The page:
Like this site? Help us to make it better.


Cat & Fiddle once again tops list of Britain's most persistently dangerous roads (+Video)

Road one of Britain's safest once thrill-seeking bikers excluded, says report...

More than half of Britain’s ten most persistently dangerous roads are in and around the Peak District National Park, according to a new report compiled by EuroRAP and the Road Safety Foundation, with the A537, well known to cyclists as the Cat & Fiddle, once again topping the list.

The Road Safety Foundation says that the single carriageway road, which has a speed limit of 50mph, is particularly hazardous for motorcyclists, with police records showing that “the vast majority of casualties were motorcyclists, from outside the local area, male, and with an average age of 35.”

It added that factors contributing to the road’s danger were its “severe bends, steep falls from the carriageway and is edged by dry-stone walls or rock face for almost all of its length,” and added that the number of fatalities and serious collisions there had seen a 127% rise from 15 to 34 between 2006 and 2008.

Nine of the ten most persistently dangerous roads were found to be in the North West, Yorkshire or Derbyshire, with the A285 from Chichester to Petworth in West Sussex the only road featuring on the list from elsewhere in the country, with the full list as follows:

A537 Macclesfield to Buxton - Cheshire/Derbyshire
A5012 Pikehall to Matlock - Derbyshire
A621 Baslow to Totley - Derbyshire/South Yorkshire
A625 Calver to Sheffield - South Yorkshire
A54 Congleton to Buxton - Derbyshire
A581 Rufford to Chorley - Lancashire
A5004 Whaley Bridge to Buxton - Derbyshire
A675 Blackburn to Preston - Lancashire
A61 Barnsley to Wakefield - South/West Yorkshire
A285 Chichester to Petworth - West Sussex

The report found that once motorcyclist casualties were stripped out of the equation, the Cat & Fiddle became one of the safest roads in the country, with the A18 in East Yorkshire, which links the A16 at Ludborough with the A46 at Laceby, ranked as the most hazardous road to non-motorcycle traffic.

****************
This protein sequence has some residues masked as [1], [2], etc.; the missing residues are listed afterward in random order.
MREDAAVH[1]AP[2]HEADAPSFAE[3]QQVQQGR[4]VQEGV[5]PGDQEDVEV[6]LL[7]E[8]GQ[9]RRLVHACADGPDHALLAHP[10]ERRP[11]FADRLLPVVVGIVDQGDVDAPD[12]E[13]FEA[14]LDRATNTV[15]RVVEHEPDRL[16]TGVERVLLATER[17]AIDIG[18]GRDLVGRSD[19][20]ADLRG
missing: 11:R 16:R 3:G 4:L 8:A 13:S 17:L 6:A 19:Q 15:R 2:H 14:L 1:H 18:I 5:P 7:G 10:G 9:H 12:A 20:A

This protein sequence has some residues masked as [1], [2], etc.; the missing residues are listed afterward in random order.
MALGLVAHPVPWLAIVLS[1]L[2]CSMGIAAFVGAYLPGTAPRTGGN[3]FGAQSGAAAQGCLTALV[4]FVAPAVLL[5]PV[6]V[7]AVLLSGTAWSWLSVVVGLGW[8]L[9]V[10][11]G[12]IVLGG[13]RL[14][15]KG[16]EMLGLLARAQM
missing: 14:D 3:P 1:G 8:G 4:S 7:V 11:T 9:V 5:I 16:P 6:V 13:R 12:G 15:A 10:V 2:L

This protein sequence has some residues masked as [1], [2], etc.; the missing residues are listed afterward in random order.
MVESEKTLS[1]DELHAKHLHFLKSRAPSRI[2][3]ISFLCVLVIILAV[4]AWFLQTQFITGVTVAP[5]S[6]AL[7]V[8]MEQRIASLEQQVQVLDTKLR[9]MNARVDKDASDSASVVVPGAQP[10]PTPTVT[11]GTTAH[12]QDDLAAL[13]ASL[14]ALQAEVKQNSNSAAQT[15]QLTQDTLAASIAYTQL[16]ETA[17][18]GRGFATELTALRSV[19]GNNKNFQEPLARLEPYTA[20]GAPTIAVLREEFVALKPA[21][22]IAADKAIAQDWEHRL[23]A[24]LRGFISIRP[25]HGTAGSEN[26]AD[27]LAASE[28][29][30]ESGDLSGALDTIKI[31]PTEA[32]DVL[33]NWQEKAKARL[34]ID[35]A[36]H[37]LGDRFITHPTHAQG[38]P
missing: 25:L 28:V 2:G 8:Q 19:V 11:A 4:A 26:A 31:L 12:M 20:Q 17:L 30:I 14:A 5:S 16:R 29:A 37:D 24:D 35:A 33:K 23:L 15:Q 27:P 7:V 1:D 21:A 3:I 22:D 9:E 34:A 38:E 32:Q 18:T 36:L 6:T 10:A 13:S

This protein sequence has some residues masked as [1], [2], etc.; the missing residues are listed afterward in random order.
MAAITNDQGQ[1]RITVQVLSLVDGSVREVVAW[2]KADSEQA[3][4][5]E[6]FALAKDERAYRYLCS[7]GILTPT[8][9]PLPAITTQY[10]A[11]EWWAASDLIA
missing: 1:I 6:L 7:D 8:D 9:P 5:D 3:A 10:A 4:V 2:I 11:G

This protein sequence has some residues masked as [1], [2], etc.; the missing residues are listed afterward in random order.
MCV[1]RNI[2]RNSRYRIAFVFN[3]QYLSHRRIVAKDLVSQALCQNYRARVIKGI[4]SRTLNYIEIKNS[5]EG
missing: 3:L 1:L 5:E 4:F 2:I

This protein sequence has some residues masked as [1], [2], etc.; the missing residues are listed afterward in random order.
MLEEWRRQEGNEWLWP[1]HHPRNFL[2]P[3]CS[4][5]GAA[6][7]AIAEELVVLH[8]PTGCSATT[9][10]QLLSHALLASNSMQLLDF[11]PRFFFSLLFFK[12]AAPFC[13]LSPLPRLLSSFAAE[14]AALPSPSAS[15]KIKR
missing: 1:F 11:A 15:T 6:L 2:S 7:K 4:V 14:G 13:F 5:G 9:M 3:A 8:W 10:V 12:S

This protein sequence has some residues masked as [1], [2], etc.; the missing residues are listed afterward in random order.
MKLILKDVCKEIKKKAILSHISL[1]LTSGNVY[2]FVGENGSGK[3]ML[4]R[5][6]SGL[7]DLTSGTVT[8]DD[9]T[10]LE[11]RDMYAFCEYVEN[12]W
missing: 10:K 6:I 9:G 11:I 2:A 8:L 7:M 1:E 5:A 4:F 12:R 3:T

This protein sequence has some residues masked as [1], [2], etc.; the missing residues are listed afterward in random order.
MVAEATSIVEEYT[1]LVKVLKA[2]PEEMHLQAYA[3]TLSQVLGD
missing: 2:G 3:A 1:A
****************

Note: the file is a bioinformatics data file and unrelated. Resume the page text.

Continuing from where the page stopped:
Again, regionally the ten most hazardous roads excluding motorcycles were concentrated across the North West, Yorkshire and Humber regions, the only road outside those making the list being the A281, linking the A23 at Pyecombe to the A272 at Cowfold in East Sussex.

According to local road safety campaigners, the Cat & Fiddle is a ride to which many bikers both from the immediate area and outside aspire, many of them pushing themselves and their machines to the limit, supporting the theory that it’s not necessarily the road itself that is dangerous, but the person riding or driving it.

Lee Murphy, Manager of the Cheshire Safer Roads Partnership, told BBC News: "The Cat & Fiddle does have a bit of a challenge mentality, and a minority do try to ride it as fast as they can.

He continued: "I think there's almost a 'badge' of 'I've ridden the Fiddle.' It's like climbing Everest or swimming the Channel; it's something that people aspire to.

"But by highlighting this each year, I suppose we're perpetrating its reputation as 'the most dangerous road in Britain," he said, adding that “if you go on YouTube, you can see lots of people are filming themselves riding that route, which is fairly unusual thing to be doing."

Not that unusual, perhaps, given the number of videos on the site – like this one, for example, which shows a biker tackling the pass with an umnmarked police car apparently by the side of the road presumably taking down details.